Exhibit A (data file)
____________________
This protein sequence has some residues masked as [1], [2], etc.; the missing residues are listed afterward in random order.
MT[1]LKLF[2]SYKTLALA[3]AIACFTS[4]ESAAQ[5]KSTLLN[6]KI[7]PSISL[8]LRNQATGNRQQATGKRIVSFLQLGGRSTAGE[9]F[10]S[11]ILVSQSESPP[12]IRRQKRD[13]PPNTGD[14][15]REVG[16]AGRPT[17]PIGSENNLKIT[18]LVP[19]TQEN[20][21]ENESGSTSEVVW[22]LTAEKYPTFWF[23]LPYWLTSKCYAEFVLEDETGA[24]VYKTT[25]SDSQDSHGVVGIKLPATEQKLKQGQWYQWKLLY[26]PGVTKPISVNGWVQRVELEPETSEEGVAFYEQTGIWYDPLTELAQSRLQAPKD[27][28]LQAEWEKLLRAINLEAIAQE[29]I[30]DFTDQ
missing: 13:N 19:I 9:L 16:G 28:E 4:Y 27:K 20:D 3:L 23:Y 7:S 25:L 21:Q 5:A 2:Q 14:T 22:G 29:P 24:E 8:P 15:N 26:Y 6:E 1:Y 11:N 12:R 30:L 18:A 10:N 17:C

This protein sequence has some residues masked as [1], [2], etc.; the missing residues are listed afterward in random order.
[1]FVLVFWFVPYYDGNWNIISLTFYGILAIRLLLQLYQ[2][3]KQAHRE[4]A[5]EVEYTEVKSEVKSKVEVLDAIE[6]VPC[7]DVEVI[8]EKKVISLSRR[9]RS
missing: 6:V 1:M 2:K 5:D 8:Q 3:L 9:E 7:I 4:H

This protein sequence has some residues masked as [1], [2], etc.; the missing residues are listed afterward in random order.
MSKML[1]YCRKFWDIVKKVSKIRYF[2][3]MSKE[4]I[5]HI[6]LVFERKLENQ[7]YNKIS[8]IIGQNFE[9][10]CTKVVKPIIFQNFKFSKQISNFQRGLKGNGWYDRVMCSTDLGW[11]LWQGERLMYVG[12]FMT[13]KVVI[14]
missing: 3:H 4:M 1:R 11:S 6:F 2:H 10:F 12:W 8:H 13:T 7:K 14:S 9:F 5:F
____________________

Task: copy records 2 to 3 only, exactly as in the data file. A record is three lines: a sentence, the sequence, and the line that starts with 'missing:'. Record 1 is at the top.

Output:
This protein sequence has some residues masked as [1], [2], etc.; the missing residues are listed afterward in random order.
[1]FVLVFWFVPYYDGNWNIISLTFYGILAIRLLLQLYQ[2][3]KQAHRE[4]A[5]EVEYTEVKSEVKSKVEVLDAIE[6]VPC[7]DVEVI[8]EKKVISLSRR[9]RS
missing: 6:V 1:M 2:K 5:D 8:Q 3:L 9:E 7:I 4:H

This protein sequence has some residues masked as [1], [2], etc.; the missing residues are listed afterward in random order.
MSKML[1]YCRKFWDIVKKVSKIRYF[2][3]MSKE[4]I[5]HI[6]LVFERKLENQ[7]YNKIS[8]IIGQNFE[9][10]CTKVVKPIIFQNFKFSKQISNFQRGLKGNGWYDRVMCSTDLGW[11]LWQGERLMYVG[12]FMT[13]KVVI[14]
missing: 3:H 4:M 1:R 11:S 6:F 2:H 10:F 12:W 8:H 13:T 7:K 14:S 9:F 5:F